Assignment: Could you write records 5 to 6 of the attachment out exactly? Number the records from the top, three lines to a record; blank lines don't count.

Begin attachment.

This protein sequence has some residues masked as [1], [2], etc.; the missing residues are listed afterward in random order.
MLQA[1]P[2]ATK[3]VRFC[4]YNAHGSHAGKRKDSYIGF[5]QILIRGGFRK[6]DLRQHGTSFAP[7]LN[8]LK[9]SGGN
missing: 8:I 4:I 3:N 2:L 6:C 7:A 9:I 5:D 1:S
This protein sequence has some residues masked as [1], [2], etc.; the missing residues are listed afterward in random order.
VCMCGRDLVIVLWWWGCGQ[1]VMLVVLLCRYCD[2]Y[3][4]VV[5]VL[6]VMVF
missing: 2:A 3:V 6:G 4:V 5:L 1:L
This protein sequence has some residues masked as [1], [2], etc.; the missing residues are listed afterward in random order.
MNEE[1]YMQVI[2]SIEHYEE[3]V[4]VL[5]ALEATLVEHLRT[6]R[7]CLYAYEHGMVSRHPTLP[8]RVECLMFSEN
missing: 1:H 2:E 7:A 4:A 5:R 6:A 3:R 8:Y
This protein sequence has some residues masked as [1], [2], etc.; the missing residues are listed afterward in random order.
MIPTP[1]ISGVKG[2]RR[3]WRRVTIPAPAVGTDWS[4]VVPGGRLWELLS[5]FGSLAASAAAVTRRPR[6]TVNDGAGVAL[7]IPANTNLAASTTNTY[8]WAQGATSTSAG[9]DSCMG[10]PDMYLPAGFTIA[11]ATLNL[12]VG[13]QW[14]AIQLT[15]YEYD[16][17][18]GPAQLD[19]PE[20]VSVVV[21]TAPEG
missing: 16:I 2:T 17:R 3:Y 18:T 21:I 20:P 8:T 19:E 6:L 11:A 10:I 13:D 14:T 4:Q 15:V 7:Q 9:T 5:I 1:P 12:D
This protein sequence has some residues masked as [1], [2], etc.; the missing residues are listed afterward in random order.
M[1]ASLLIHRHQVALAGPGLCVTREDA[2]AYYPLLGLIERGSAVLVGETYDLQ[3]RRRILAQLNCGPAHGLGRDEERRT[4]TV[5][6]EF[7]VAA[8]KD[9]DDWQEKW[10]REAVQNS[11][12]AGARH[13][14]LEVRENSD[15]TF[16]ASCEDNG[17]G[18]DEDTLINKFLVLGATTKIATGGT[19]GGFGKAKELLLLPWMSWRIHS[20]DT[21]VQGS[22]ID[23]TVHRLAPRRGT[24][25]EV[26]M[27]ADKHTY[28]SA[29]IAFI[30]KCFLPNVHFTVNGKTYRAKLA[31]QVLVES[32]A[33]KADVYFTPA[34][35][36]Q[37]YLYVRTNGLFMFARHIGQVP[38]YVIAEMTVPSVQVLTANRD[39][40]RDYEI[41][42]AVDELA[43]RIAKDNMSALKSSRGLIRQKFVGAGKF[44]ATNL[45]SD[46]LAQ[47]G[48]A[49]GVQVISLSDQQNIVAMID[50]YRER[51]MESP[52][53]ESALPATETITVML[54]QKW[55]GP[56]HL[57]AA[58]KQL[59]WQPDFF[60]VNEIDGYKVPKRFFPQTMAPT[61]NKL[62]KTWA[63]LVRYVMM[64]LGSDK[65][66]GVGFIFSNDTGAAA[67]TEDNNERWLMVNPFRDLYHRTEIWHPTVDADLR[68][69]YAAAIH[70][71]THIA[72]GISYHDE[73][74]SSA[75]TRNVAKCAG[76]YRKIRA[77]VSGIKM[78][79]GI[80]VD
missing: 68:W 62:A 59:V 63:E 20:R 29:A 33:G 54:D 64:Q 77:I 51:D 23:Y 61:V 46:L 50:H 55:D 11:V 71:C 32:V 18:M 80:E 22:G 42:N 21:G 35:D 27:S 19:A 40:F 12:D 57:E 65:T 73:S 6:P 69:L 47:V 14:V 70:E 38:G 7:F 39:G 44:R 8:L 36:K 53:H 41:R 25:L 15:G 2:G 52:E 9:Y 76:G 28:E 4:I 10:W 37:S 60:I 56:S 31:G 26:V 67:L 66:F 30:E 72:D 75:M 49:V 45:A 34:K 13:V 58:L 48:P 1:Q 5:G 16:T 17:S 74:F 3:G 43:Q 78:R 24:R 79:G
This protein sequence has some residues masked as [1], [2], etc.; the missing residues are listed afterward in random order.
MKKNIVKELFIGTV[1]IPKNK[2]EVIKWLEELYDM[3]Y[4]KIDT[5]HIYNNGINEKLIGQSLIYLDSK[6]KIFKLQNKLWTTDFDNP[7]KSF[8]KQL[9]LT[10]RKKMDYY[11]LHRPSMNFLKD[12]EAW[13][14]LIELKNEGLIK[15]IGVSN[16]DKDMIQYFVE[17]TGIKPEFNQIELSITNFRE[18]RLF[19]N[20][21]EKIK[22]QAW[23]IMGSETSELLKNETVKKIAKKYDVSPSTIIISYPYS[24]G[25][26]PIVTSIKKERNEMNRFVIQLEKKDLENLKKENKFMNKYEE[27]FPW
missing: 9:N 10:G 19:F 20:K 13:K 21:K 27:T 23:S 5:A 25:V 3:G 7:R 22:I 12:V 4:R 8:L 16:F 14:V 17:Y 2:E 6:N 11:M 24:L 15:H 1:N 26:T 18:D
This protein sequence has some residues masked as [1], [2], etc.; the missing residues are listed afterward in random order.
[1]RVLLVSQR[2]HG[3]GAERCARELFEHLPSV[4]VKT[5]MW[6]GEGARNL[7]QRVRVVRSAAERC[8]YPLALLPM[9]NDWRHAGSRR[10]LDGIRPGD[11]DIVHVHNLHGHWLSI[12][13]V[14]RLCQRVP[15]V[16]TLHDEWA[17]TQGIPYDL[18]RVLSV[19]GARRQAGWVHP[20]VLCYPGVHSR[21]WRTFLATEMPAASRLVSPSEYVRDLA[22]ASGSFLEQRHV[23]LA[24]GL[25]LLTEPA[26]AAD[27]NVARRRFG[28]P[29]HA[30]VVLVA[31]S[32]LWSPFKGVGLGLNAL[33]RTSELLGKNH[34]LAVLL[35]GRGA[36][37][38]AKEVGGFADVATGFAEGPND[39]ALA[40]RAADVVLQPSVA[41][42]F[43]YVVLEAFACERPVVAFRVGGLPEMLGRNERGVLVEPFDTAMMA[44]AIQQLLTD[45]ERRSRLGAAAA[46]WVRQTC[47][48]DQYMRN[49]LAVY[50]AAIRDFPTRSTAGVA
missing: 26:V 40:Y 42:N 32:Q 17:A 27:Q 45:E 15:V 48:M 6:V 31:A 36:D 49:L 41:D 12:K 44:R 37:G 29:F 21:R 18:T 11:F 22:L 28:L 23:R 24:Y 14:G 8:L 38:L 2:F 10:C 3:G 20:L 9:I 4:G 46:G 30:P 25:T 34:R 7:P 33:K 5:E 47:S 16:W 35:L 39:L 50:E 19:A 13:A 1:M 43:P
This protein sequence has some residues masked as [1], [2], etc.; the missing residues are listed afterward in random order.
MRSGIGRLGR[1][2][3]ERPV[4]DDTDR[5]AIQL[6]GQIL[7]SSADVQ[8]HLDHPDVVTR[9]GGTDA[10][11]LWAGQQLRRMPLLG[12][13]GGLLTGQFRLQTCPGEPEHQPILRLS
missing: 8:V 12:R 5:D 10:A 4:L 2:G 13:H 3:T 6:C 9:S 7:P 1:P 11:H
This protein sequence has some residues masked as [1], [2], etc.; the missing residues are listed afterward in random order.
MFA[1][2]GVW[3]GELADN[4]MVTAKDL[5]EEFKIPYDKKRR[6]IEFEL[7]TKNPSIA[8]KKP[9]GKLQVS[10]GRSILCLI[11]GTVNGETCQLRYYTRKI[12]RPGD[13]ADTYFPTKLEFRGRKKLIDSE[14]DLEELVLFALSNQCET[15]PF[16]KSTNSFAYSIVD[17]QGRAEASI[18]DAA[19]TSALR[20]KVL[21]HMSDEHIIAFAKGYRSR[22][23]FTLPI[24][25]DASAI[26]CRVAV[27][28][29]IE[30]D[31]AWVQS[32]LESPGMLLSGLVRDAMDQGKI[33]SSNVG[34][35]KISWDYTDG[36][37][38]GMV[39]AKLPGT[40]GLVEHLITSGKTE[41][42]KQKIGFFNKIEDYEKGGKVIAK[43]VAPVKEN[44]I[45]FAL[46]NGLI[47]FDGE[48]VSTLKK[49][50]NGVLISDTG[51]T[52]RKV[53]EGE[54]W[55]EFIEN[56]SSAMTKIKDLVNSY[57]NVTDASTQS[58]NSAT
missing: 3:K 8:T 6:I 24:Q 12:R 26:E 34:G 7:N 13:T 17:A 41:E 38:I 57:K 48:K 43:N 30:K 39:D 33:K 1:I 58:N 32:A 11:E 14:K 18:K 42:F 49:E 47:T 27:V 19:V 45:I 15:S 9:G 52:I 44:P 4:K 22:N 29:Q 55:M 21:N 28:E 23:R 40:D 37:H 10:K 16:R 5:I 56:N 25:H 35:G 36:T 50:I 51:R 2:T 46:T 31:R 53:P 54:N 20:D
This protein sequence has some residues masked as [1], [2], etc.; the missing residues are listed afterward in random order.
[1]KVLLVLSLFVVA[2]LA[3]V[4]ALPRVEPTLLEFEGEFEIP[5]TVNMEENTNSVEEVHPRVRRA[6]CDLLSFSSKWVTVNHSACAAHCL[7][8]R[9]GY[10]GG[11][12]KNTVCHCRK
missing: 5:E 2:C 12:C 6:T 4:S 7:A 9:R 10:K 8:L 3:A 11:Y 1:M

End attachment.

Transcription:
This protein sequence has some residues masked as [1], [2], etc.; the missing residues are listed afterward in random order.
M[1]ASLLIHRHQVALAGPGLCVTREDA[2]AYYPLLGLIERGSAVLVGETYDLQ[3]RRRILAQLNCGPAHGLGRDEERRT[4]TV[5][6]EF[7]VAA[8]KD[9]DDWQEKW[10]REAVQNS[11][12]AGARH[13][14]LEVRENSD[15]TF[16]ASCEDNG[17]G[18]DEDTLINKFLVLGATTKIATGGT[19]GGFGKAKELLLLPWMSWRIHS[20]DT[21]VQGS[22]ID[23]TVHRLAPRRGT[24][25]EV[26]M[27]ADKHTY[28]SA[29]IAFI[30]KCFLPNVHFTVNGKTYRAKLA[31]QVLVES[32]A[33]KADVYFTPA[34][35][36]Q[37]YLYVRTNGLFMFARHIGQVP[38]YVIAEMTVPSVQVLTANRD[39][40]RDYEI[41][42]AVDELA[43]RIAKDNMSALKSSRGLIRQKFVGAGKF[44]ATNL[45]SD[46]LAQ[47]G[48]A[49]GVQVISLSDQQNIVAMID[50]YRER[51]MESP[52][53]ESALPATETITVML[54]QKW[55]GP[56]HL[57]AA[58]KQL[59]WQPDFF[60]VNEIDGYKVPKRFFPQTMAPT[61]NKL[62]KTWA[63]LVRYVMM[64]LGSDK[65][66]GVGFIFSNDTGAAA[67]TEDNNERWLMVNPFRDLYHRTEIWHPTVDADLR[68][69]YAAAIH[70][71]THIA[72]GISYHDE[73][74]SSA[75]TRNVAKCAG[76]YRKIRA[77]VSGIKM[78][79]GI[80]VD
missing: 68:W 62:A 59:V 63:E 20:R 29:A 33:G 54:D 64:Q 77:I 51:D 23:Y 61:V 46:L 50:H 55:D 11:V 71:C 32:V 18:M 80:E 22:G 42:N 21:G 35:D 27:S 19:A 40:F 12:D 57:E 65:T 73:S 6:P 69:L 47:V 14:V 70:E 38:G 7:F 39:G 44:R 8:L 36:K 53:H 41:R 25:L 15:G 2:G 52:E 9:Y 76:G 28:E 4:I 10:W 37:S 60:I 56:S 31:G 26:V 67:L 66:F 30:E 72:D 75:M 49:V 45:A 34:K 13:V 58:L 48:P 1:Q 5:G 16:T 17:S 74:F 3:G 43:Q 78:R 24:R 79:G
This protein sequence has some residues masked as [1], [2], etc.; the missing residues are listed afterward in random order.
MKKNIVKELFIGTV[1]IPKNK[2]EVIKWLEELYDM[3]Y[4]KIDT[5]HIYNNGINEKLIGQSLIYLDSK[6]KIFKLQNKLWTTDFDNP[7]KSF[8]KQL[9]LT[10]RKKMDYY[11]LHRPSMNFLKD[12]EAW[13][14]LIELKNEGLIK[15]IGVSN[16]DKDMIQYFVE[17]TGIKPEFNQIELSITNFRE[18]RLF[19]N[20][21]EKIK[22]QAW[23]IMGSETSELLKNETVKKIAKKYDVSPSTIIISYPYS[24]G[25][26]PIVTSIKKERNEMNRFVIQLEKKDLENLKKENKFMNKYEE[27]FPW
missing: 9:N 10:G 19:F 20:K 13:K 21:K 27:T 23:S 5:A 25:V 3:G 7:R 22:I 12:V 4:R 8:L 16:F 14:V 17:Y 2:E 6:N 11:M 24:L 15:H 1:N 26:T 18:D